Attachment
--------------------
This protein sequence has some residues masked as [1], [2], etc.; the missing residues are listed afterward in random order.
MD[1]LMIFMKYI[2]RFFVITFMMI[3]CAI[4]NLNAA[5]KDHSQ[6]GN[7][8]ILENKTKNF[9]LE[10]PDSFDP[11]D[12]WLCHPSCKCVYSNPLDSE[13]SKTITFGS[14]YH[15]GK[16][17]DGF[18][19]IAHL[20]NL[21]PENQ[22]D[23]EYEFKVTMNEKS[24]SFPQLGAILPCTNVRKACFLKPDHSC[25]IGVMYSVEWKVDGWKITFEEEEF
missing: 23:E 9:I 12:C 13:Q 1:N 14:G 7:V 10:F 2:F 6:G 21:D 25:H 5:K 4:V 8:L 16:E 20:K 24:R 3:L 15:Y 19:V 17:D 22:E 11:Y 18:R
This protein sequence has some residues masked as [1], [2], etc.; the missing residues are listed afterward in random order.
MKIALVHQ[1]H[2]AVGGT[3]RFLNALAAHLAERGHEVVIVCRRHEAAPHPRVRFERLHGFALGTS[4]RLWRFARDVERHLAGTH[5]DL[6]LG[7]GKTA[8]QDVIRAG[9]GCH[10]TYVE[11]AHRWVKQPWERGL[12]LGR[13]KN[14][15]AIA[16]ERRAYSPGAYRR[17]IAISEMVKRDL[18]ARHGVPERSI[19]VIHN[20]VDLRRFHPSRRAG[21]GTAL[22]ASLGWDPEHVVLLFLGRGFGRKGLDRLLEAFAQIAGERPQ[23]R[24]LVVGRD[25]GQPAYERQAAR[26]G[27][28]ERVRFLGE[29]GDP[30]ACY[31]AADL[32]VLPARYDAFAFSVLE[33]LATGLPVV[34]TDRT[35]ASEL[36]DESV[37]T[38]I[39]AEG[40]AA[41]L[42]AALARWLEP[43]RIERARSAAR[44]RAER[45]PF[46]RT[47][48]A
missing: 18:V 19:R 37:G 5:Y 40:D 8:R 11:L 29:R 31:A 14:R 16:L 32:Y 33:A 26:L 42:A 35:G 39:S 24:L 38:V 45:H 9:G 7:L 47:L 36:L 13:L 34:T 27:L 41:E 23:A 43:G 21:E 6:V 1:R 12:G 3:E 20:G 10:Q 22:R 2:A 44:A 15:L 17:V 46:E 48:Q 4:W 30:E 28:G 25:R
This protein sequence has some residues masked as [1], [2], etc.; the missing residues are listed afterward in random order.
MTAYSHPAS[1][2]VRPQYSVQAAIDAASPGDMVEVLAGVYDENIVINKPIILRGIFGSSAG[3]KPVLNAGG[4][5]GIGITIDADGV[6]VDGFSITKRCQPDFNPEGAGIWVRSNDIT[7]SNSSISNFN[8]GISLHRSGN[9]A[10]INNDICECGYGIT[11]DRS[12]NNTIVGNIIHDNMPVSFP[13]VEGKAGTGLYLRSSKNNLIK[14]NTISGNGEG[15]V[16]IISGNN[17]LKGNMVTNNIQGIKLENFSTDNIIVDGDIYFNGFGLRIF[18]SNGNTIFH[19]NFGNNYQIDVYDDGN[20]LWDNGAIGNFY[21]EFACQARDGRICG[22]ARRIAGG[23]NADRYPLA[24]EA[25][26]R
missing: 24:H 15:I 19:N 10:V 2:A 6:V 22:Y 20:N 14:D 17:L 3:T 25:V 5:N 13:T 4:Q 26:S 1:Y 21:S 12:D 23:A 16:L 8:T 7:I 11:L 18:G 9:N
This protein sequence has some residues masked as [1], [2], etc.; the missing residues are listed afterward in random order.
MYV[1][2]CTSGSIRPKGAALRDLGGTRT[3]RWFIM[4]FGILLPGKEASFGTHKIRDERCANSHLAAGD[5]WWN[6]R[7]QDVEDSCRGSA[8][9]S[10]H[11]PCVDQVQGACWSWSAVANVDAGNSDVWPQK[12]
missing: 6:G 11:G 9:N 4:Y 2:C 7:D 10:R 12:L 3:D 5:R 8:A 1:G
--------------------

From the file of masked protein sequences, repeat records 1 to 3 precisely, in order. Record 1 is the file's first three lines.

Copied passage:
This protein sequence has some residues masked as [1], [2], etc.; the missing residues are listed afterward in random order.
MD[1]LMIFMKYI[2]RFFVITFMMI[3]CAI[4]NLNAA[5]KDHSQ[6]GN[7][8]ILENKTKNF[9]LE[10]PDSFDP[11]D[12]WLCHPSCKCVYSNPLDSE[13]SKTITFGS[14]YH[15]GK[16][17]DGF[18][19]IAHL[20]NL[21]PENQ[22]D[23]EYEFKVTMNEKS[24]SFPQLGAILPCTNVRKACFLKPDHSC[25]IGVMYSVEWKVDGWKITFEEEEF
missing: 23:E 9:I 12:C 13:Q 1:N 14:G 7:V 10:F 2:F 6:G 21:D 25:H 5:K 4:V 8:L 16:E 20:K 24:R 3:L 15:Y 19:V 17:D 22:E 11:Y 18:R
This protein sequence has some residues masked as [1], [2], etc.; the missing residues are listed afterward in random order.
MKIALVHQ[1]H[2]AVGGT[3]RFLNALAAHLAERGHEVVIVCRRHEAAPHPRVRFERLHGFALGTS[4]RLWRFARDVERHLAGTH[5]DL[6]LG[7]GKTA[8]QDVIRAG[9]GCH[10]TYVE[11]AHRWVKQPWERGL[12]LGR[13]KN[14][15]AIA[16]ERRAYSPGAYRR[17]IAISEMVKRDL[18]ARHGVPERSI[19]VIHN[20]VDLRRFHPSRRAG[21]GTAL[22]ASLGWDPEHVVLLFLGRGFGRKGLDRLLEAFAQIAGERPQ[23]R[24]LVVGRD[25]GQPAYERQAAR[26]G[27][28]ERVRFLGE[29]GDP[30]ACY[31]AADL[32]VLPARYDAFAFSVLE[33]LATGLPVV[34]TDRT[35]ASEL[36]DESV[37]T[38]I[39]AEG[40]AA[41]L[42]AALARWLEP[43]RIERARSAAR[44]RAER[45]PF[46]RT[47][48]A
missing: 18:V 19:R 37:G 5:Y 40:D 8:R 11:L 29:R 31:A 14:R 16:L 32:Y 33:A 26:L 42:A 35:G 39:S 24:L 38:V 45:H 9:G 7:L 47:L 36:L 13:L 34:T 27:L 41:E 23:A 43:G 21:E 6:V 1:R 12:G 3:E 20:G 10:Q 22:R 2:A 44:A 15:L 17:V 46:E 48:Q 4:W 30:E 28:G 25:R
This protein sequence has some residues masked as [1], [2], etc.; the missing residues are listed afterward in random order.
MTAYSHPAS[1][2]VRPQYSVQAAIDAASPGDMVEVLAGVYDENIVINKPIILRGIFGSSAG[3]KPVLNAGG[4][5]GIGITIDADGV[6]VDGFSITKRCQPDFNPEGAGIWVRSNDIT[7]SNSSISNFN[8]GISLHRSGN[9]A[10]INNDICECGYGIT[11]DRS[12]NNTIVGNIIHDNMPVSFP[13]VEGKAGTGLYLRSSKNNLIK[14]NTISGNGEG[15]V[16]IISGNN[17]LKGNMVTNNIQGIKLENFSTDNIIVDGDIYFNGFGLRIF[18]SNGNTIFH[19]NFGNNYQIDVYDDGN[20]LWDNGAIGNFY[21]EFACQARDGRICG[22]ARRIAGG[23]NADRYPLA[24]EA[25][26]R
missing: 24:H 15:I 19:N 10:V 2:A 6:V 22:Y 20:N 14:D 17:L 3:T 25:V 5:N 13:T 4:Q 26:S 1:Y 21:S 12:D 23:A 16:L 8:T 7:I 11:L 18:G 9:N